South Korea’s Parasite takes top honours at Academy Awards
Parasite, the low-budget Korean thriller directed by Bong Joon-ho, swept the biggest prizes at the 92nd Academy Awards, making history for a non-English language film.
At the movie industry’s biggest night, Mr Bong said he would “drink until next morning” as he accepted Best Picture, the most coveted award, beating films by Hollywood establishment legends Martin Scorsese and Quentin Tarantino and the might of technology giants such as Netflix.
“When I was young and studying cinema, there was a saying that I carved deep into my heart, which is, the most personal is the most creative,” Mr Bong said, quoting Mr Scorsese.
In more than nine decades of the Academy Awards, no movie in a language other than English has ever won the big prize, Best Picture. Mr Bong has bluntly made reference to this before. Last year, he described the Oscars as “local” and he has urged audiences to overcome the “one-inch-high barrier of subtitles” required for foreign films.
There were nine nominees for Best Picture but the race had narrowed to two frontrunners that resided on the opposite ends of the cinema spectrum. The favourite according to online betting odds was 1917, Sam Mendes’s big budget, technically impressive war drama. But close behind was Parasite, a critically adored Korean-language film chronicling classism through a family drama that slowly burns into a horror.
The big winners
Best Picture: Parasite
Best Director: Bong Joon-ho, Parasite
Best Actress: Renée Zellweger, Judy
Best Actor: Joaquin Phoenix, Joker
Best Supporting Actress: Laura Dern, Marriage Story
Best Supporting Actor: Brad Pitt, Once Upon a Time in Hollywood
Mr Bong also won best director, and Parasite won Best Original Screenplay and Best International Film.
Parasite, released by indie distributor Neon, also fended off an extravagant awards campaign by Netflix. The streaming group started the evening with 24 nominations across seven films, the most of any studio.
Netflix has been pouring money into original films over the past few years, hoping to replicate the success it has had in television.
Oscars are currency in the film business. Netflix chief executive Reed Hastings told investors last month that there was a “business benefit” to winning awards for content. “We will win deals that we couldn’t have otherwise won,” he said.
But despite the extensive awards campaign, which reportedly cost the company up to $100m, Netflix was shut out of the big prizes. Instead, it won only two awards: best supporting actress, for Laura Dern in Marriage Story, and best documentary for American Factory, produced by the Obamas’ Higher Ground Productions.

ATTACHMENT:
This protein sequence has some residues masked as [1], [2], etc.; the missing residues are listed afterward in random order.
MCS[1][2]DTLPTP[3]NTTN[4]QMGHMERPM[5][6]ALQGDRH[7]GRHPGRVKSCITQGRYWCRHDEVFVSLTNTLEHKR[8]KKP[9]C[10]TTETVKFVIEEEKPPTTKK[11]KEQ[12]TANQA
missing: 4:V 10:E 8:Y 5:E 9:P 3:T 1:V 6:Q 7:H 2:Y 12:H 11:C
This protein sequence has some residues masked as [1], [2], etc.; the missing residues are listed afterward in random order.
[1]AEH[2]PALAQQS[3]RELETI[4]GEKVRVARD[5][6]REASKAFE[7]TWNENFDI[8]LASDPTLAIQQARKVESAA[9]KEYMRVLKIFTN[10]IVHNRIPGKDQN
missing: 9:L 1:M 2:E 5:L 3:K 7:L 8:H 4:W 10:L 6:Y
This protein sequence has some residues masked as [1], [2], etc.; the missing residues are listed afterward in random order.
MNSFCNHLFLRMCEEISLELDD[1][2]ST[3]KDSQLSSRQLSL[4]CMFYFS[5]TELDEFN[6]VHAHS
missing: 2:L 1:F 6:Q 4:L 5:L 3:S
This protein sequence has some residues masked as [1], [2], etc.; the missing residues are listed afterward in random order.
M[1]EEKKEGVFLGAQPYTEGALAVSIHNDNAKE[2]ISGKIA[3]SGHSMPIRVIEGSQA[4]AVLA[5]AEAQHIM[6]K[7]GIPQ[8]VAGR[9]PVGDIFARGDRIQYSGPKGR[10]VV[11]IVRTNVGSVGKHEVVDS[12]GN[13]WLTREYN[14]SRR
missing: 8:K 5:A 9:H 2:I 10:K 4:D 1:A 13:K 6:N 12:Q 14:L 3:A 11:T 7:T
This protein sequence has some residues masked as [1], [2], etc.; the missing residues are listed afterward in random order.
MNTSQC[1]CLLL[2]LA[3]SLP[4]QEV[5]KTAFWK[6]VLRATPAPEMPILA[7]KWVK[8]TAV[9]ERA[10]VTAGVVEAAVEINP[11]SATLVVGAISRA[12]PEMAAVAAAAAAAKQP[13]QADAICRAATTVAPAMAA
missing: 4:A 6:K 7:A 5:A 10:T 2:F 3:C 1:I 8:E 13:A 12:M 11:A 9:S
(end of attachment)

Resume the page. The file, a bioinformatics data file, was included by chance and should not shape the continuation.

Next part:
The Oscars have been chastised in recent years for a lack of diversity in terms of nominees and winners. The Academy has invited more people into its ranks to tackle the diversity problem but its members are still 84 per cent white and 68 per cent male.
This tension weighed over the ceremony, as celebrities made jabs both subtle and overt.
In 92 years, only one woman has won best director. Kathryn Bigelow received the award in 2010 for The Hurt Locker in a field that included James Cameron’s Avatar. That was not going to change on Sunday, as only men were nominated.
Among the Academy’s biggest snubs was Greta Gerwig, the director of the latest adaptation of Little Women. The film was nearly universally adored by critics and made more than $170m at the box office. Little Women was up for Best Picture but Ms Gerwig was not nominated for Best Director.
Only one black actor was nominated, which comedians Chris Rock and Steve Martin made light of. “Back in 1929, we had no black actor nominees,” Mr Martin said. “And now in 2020, we got one!” Mr Rock quipped.
Joaquin Phoenix won Best Actor as expected for his role in Joker, Warner Bros’ dark character sketch of Batman’s villain. Renée Zellweger won best actress for her portrayal of Judy Garland in Judy. 1917 won several technical categories, including sound mixing, visual effects and cinematography.